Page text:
States’ aid to public colleges has fallen 28 percent since 2008

State governments, which have been battling slow economic growth, cut aid to public colleges for five years and now spend 28 percent less per student than they did in 2008, according to a study published on Tuesday, Reuters reports. The reductions in every state except Wyoming and North Dakota average $2,353 for the 75 percent of undergraduates who attend public colleges and show few signs of easing soon, according to the study’s lead writer, Phil Oliff of the Center on Budget and Policy Priorities.

“The rate of decline has moderated somewhat, but we don’t see clear signs that states are reinvesting in their higher education systems,” Oliff said in a conference call with reporters. “They are coming out of an enormous hole.”

Revenues for state governments have risen for nearly three years, but are not matching the bounceback after previous recessions, with the rate of increase slowing in the 2012 third quarter, according to the Rockefeller Institute of Government……Read More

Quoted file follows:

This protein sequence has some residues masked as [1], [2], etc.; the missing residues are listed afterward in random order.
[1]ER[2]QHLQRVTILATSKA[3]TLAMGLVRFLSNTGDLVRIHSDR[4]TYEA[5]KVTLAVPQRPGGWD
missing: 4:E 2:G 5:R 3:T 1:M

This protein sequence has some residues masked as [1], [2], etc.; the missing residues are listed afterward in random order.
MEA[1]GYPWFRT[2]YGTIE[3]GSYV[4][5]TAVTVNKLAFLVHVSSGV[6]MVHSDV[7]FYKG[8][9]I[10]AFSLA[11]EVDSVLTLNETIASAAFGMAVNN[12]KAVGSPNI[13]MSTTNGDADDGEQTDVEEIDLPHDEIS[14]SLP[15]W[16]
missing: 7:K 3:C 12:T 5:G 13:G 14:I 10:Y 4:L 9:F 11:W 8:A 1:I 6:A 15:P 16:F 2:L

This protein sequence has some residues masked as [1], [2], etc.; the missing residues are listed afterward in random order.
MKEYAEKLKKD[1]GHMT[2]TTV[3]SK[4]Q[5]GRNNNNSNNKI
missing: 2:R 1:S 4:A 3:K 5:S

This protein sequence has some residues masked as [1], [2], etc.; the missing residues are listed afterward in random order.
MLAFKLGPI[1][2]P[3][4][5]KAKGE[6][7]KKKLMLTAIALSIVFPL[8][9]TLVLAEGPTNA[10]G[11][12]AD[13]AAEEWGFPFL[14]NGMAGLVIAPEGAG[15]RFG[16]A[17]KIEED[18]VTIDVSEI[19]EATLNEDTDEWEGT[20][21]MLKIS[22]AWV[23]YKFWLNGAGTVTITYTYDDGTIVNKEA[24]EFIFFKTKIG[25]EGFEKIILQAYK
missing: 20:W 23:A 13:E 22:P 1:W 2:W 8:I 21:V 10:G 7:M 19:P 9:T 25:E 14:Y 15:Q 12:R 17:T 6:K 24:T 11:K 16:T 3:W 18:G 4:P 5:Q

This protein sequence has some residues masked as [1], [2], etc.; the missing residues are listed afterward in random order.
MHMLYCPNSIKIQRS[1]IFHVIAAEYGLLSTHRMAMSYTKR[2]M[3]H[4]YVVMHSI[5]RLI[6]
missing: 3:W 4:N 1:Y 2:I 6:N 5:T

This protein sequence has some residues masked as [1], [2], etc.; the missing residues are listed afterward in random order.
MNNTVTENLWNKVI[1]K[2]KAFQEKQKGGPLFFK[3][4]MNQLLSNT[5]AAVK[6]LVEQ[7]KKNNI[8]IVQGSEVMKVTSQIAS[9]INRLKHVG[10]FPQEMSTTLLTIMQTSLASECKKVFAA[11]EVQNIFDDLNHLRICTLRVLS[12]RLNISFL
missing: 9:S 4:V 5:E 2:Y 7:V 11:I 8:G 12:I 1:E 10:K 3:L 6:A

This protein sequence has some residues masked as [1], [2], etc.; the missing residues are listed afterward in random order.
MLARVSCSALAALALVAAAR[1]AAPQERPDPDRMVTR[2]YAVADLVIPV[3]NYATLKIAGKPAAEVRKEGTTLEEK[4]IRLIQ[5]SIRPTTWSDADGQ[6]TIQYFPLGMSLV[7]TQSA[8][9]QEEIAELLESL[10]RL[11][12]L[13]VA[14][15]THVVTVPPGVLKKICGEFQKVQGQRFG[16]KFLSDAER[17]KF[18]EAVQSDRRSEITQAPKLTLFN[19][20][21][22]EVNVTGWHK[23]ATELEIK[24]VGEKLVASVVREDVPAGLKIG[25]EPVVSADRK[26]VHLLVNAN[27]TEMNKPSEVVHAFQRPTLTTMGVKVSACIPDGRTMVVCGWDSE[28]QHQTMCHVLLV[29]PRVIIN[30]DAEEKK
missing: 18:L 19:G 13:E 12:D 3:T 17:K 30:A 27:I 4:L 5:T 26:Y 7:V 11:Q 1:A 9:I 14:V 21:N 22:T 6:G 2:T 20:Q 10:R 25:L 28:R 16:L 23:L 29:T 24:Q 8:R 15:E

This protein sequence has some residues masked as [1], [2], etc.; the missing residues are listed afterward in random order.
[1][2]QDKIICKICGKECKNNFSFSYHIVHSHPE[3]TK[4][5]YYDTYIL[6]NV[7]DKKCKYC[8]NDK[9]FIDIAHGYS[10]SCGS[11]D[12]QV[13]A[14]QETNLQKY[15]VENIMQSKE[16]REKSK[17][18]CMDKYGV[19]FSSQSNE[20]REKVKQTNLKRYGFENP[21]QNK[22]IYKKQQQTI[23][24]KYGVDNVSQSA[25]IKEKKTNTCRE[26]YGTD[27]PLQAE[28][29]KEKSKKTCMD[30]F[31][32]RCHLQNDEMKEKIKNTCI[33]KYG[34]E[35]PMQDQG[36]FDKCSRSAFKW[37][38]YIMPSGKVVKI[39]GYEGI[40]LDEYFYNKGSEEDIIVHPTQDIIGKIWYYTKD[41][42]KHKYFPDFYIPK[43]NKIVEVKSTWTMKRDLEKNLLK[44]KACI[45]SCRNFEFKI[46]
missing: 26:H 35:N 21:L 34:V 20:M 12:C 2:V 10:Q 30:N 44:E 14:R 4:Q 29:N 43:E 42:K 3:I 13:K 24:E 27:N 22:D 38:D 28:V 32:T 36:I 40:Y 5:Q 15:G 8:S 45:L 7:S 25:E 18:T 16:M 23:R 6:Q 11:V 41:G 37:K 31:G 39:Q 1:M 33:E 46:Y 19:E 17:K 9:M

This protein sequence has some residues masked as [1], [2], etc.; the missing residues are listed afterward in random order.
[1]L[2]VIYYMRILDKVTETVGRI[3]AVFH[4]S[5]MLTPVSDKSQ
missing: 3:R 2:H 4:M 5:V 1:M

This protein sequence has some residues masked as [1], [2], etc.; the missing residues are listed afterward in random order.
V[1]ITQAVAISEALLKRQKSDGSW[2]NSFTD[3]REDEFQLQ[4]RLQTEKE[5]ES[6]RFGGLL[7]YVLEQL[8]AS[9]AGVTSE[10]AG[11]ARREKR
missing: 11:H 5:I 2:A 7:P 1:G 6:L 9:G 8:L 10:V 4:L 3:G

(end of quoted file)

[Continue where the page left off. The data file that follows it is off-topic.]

Traditional federal college aid needs overhaul, education group says

The rapid growth of the Hispanic population, among minorities needing better access to higher education, leads an advocacy group to suggest that the federal financial-aid structure is outdated and needs an overhaul, the National Journal reports. The existing structure for aid has long suited traditional students: those who are predominantly white and college-ready, able to secure their degree in four years. Today 25 percent of K-12 students are Latino, and babies of color now outnumber their white cohort, meaning it’s high time to redefine “traditional.” Changing structures is the basis of policy suggestions released this week by Excelencia in Education in support of redesigning the federal-aid system. The organization is one of 16 that has released white papers as part of the Reimagining Aid Design and Delivery project, a $3.3 million grant program funded by the Bill and Melinda Gates Foundation…

Click here for the full story

…Read More